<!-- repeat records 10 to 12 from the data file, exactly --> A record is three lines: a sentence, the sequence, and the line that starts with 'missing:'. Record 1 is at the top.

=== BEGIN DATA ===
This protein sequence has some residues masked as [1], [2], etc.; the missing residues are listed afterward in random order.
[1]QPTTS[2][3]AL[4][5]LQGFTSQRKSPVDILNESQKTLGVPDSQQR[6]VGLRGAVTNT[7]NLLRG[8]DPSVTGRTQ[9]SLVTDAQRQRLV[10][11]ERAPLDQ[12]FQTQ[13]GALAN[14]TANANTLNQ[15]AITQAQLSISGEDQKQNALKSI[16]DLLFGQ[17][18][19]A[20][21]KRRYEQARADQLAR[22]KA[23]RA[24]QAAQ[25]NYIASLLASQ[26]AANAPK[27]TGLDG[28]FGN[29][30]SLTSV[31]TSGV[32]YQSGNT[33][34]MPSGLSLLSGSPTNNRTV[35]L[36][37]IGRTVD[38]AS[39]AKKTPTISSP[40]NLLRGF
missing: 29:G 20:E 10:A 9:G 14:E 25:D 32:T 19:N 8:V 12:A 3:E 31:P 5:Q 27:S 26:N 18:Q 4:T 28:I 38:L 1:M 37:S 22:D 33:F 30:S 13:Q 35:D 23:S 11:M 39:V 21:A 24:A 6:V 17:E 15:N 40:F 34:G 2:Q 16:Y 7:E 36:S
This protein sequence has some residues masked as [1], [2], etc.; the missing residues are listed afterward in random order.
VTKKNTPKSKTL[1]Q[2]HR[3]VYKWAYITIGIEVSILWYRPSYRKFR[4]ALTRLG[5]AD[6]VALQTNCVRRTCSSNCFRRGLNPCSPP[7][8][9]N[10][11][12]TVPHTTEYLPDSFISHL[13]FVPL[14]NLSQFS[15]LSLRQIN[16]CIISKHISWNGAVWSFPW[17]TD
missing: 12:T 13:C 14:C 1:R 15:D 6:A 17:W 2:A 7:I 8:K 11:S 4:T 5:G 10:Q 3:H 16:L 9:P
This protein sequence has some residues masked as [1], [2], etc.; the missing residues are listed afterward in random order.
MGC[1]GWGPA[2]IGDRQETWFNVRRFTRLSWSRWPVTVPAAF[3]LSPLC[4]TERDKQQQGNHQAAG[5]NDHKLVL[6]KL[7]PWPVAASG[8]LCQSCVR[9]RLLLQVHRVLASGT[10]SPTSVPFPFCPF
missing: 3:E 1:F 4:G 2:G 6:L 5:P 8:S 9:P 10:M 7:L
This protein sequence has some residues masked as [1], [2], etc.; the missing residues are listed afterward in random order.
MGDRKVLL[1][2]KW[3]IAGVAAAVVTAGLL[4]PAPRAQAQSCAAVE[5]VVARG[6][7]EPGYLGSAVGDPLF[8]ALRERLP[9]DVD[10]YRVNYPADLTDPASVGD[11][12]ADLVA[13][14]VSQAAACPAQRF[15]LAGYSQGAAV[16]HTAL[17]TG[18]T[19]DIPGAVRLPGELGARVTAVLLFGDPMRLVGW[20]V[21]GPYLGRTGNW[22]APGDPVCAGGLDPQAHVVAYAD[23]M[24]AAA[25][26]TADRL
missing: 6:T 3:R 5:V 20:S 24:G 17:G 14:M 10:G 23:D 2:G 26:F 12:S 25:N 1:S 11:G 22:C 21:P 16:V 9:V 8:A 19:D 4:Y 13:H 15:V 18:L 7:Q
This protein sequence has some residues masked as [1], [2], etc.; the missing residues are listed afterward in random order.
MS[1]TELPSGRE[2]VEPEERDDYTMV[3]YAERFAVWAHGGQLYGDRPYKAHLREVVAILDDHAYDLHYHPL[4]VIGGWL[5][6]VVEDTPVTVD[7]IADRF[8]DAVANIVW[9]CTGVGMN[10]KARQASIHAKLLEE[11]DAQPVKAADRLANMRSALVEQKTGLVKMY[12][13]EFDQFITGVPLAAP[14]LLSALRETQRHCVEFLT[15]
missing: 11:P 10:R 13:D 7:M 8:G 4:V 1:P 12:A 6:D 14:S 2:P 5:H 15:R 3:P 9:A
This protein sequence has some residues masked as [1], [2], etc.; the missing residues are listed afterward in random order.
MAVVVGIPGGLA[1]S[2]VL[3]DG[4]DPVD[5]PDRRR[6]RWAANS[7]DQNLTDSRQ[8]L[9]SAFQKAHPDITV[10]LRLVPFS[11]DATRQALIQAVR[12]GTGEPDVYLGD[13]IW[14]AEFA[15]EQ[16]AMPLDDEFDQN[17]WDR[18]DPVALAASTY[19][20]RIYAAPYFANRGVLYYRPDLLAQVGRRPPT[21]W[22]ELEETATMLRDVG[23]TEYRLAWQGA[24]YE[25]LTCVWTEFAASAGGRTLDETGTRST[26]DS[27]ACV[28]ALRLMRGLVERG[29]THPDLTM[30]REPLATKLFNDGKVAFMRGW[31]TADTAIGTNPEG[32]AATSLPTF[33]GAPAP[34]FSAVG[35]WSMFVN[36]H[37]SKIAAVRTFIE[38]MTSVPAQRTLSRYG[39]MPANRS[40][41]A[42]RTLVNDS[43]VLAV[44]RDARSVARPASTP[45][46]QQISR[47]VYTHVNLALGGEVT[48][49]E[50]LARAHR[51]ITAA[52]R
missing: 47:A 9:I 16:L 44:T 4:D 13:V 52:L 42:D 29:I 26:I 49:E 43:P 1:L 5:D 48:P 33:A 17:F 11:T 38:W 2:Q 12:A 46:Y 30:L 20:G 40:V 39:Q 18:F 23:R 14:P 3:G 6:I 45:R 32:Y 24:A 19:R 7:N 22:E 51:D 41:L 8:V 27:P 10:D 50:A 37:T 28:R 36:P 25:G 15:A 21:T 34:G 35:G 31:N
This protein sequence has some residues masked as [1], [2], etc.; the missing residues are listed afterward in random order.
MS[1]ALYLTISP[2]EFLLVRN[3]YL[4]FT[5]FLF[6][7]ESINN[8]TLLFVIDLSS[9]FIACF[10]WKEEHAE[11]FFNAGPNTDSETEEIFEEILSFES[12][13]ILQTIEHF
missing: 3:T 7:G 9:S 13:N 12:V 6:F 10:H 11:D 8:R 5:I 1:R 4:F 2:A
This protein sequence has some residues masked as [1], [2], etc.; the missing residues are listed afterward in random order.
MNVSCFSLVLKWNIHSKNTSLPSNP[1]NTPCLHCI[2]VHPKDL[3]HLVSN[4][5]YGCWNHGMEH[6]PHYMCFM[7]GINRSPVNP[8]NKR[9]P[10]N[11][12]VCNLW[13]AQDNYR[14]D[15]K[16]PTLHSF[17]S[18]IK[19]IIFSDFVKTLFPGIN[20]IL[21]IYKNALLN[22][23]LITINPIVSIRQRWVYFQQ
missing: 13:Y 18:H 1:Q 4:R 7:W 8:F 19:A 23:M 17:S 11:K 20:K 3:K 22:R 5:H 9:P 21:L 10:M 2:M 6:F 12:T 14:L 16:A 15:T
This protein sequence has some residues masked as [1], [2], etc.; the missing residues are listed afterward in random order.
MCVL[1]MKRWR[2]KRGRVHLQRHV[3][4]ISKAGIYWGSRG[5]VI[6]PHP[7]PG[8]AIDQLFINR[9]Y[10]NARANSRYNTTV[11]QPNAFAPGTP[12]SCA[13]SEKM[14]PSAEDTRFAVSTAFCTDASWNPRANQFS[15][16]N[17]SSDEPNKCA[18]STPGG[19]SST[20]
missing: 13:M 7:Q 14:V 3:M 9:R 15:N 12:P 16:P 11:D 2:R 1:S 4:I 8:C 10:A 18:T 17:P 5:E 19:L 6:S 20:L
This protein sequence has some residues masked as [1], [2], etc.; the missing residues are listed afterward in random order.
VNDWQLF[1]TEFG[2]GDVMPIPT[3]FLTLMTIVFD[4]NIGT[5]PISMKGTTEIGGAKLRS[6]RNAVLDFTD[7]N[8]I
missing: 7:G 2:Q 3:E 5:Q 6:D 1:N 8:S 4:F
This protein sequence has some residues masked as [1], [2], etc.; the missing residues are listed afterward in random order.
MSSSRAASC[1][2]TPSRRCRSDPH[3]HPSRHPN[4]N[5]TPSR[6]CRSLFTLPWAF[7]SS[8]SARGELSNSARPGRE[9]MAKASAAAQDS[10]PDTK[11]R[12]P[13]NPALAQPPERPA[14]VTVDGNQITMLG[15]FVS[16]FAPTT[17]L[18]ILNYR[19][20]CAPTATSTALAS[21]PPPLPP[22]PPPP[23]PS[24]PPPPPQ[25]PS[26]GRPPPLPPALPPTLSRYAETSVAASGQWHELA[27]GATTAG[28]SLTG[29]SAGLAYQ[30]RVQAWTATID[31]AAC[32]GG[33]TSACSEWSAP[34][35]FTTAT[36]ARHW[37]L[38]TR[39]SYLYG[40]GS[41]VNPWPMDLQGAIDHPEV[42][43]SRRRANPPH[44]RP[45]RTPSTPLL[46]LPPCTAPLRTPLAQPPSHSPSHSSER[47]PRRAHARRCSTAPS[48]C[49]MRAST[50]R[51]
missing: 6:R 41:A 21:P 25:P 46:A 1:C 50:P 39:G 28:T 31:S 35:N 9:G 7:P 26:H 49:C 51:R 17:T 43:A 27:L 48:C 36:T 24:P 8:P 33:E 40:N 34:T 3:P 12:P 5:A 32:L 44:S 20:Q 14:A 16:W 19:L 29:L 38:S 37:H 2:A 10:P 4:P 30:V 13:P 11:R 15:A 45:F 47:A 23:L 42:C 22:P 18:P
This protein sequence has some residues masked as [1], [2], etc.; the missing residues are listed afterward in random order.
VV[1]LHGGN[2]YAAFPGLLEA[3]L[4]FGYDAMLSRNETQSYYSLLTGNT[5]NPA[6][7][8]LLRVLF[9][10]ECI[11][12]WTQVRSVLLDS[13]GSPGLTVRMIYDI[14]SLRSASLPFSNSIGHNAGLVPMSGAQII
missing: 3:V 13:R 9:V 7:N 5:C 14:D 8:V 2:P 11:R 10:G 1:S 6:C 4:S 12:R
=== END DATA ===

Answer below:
This protein sequence has some residues masked as [1], [2], etc.; the missing residues are listed afterward in random order.
VNDWQLF[1]TEFG[2]GDVMPIPT[3]FLTLMTIVFD[4]NIGT[5]PISMKGTTEIGGAKLRS[6]RNAVLDFTD[7]N[8]I
missing: 7:G 2:Q 3:E 5:Q 6:D 1:N 8:S 4:F
This protein sequence has some residues masked as [1], [2], etc.; the missing residues are listed afterward in random order.
MSSSRAASC[1][2]TPSRRCRSDPH[3]HPSRHPN[4]N[5]TPSR[6]CRSLFTLPWAF[7]SS[8]SARGELSNSARPGRE[9]MAKASAAAQDS[10]PDTK[11]R[12]P[13]NPALAQPPERPA[14]VTVDGNQITMLG[15]FVS[16]FAPTT[17]L[18]ILNYR[19][20]CAPTATSTALAS[21]PPPLPP[22]PPPP[23]PS[24]PPPPPQ[25]PS[26]GRPPPLPPALPPTLSRYAETSVAASGQWHELA[27]GATTAG[28]SLTG[29]SAGLAYQ[30]RVQAWTATID[31]AAC[32]GG[33]TSACSEWSAP[34][35]FTTAT[36]ARHW[37]L[38]TR[39]SYLYG[40]GS[41]VNPWPMDLQGAIDHPEV[42][43]SRRRANPPH[44]RP[45]RTPSTPLL[46]LPPCTAPLRTPLAQPPSHSPSHSSER[47]PRRAHARRCSTAPS[48]C[49]MRAST[50]R[51]
missing: 6:R 41:A 21:P 25:P 46:A 1:C 50:P 39:G 28:T 31:S 35:N 9:G 7:P 26:H 49:C 51:R 17:T 43:A 27:L 48:C 36:T 24:P 8:P 33:E 40:N 34:T 3:P 12:P 5:A 32:L 44:S 20:Q 14:A 16:W 19:L 29:L 38:S 37:H 2:A 10:P 4:P 30:V 13:P 11:R 15:A 45:F 47:A 23:L 42:C 22:P 18:P
This protein sequence has some residues masked as [1], [2], etc.; the missing residues are listed afterward in random order.
VV[1]LHGGN[2]YAAFPGLLEA[3]L[4]FGYDAMLSRNETQSYYSLLTGNT[5]NPA[6][7][8]LLRVLF[9][10]ECI[11][12]WTQVRSVLLDS[13]GSPGLTVRMIYDI[14]SLRSASLPFSNSIGHNAGLVPMSGAQII
missing: 3:V 13:R 9:V 7:N 5:C 14:D 8:V 2:P 11:R 10:G 1:S 6:C 4:S 12:R